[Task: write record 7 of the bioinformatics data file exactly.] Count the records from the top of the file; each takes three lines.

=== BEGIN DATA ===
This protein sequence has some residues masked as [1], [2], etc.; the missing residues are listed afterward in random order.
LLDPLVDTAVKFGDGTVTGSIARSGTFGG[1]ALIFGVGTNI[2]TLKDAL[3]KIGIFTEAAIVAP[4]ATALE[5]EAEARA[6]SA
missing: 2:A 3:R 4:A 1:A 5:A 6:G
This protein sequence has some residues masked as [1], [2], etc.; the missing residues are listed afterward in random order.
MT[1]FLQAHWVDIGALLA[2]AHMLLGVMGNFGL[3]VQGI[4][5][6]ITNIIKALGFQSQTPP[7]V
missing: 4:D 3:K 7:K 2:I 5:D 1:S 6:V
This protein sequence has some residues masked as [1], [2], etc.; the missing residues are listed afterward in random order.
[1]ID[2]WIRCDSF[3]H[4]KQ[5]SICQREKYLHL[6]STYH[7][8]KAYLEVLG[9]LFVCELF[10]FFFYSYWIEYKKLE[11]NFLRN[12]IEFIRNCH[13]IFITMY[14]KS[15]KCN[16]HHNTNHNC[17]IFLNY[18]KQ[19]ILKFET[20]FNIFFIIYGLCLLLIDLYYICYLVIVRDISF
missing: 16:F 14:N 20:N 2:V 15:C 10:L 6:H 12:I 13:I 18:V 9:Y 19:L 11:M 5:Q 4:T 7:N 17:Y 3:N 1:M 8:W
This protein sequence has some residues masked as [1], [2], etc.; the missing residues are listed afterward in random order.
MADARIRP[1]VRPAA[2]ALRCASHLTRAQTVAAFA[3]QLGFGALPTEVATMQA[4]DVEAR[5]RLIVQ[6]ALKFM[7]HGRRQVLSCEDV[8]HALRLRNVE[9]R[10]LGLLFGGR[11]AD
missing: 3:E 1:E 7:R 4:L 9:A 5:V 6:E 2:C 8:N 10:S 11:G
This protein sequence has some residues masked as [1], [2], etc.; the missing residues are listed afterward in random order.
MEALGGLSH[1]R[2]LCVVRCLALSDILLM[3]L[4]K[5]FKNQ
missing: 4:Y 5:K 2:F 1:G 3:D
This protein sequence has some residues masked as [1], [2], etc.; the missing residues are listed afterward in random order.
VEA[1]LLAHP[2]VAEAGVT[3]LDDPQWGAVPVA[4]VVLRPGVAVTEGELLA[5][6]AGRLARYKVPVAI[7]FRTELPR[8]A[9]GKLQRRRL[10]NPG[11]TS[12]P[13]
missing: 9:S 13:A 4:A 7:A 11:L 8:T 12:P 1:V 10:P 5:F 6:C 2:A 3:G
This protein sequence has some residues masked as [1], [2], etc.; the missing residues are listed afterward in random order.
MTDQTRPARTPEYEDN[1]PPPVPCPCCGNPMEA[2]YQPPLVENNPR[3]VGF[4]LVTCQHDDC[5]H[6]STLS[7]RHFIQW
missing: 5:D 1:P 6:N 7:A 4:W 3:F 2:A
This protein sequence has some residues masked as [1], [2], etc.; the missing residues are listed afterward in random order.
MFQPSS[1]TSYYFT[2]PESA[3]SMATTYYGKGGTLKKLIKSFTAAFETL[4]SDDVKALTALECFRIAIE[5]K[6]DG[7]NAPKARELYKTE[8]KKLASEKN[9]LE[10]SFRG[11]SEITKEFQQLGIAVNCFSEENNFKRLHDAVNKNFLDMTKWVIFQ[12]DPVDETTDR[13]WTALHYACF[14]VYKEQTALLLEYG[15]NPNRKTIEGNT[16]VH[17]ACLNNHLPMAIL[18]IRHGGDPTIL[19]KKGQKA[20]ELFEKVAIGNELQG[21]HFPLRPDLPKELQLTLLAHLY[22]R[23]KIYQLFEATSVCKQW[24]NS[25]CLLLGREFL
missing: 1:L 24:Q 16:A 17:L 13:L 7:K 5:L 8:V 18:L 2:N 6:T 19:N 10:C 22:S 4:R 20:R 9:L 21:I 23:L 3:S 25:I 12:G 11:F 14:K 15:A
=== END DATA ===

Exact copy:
This protein sequence has some residues masked as [1], [2], etc.; the missing residues are listed afterward in random order.
MTDQTRPARTPEYEDN[1]PPPVPCPCCGNPMEA[2]YQPPLVENNPR[3]VGF[4]LVTCQHDDC[5]H[6]STLS[7]RHFIQW
missing: 5:D 1:P 6:N 7:A 4:W 3:F 2:A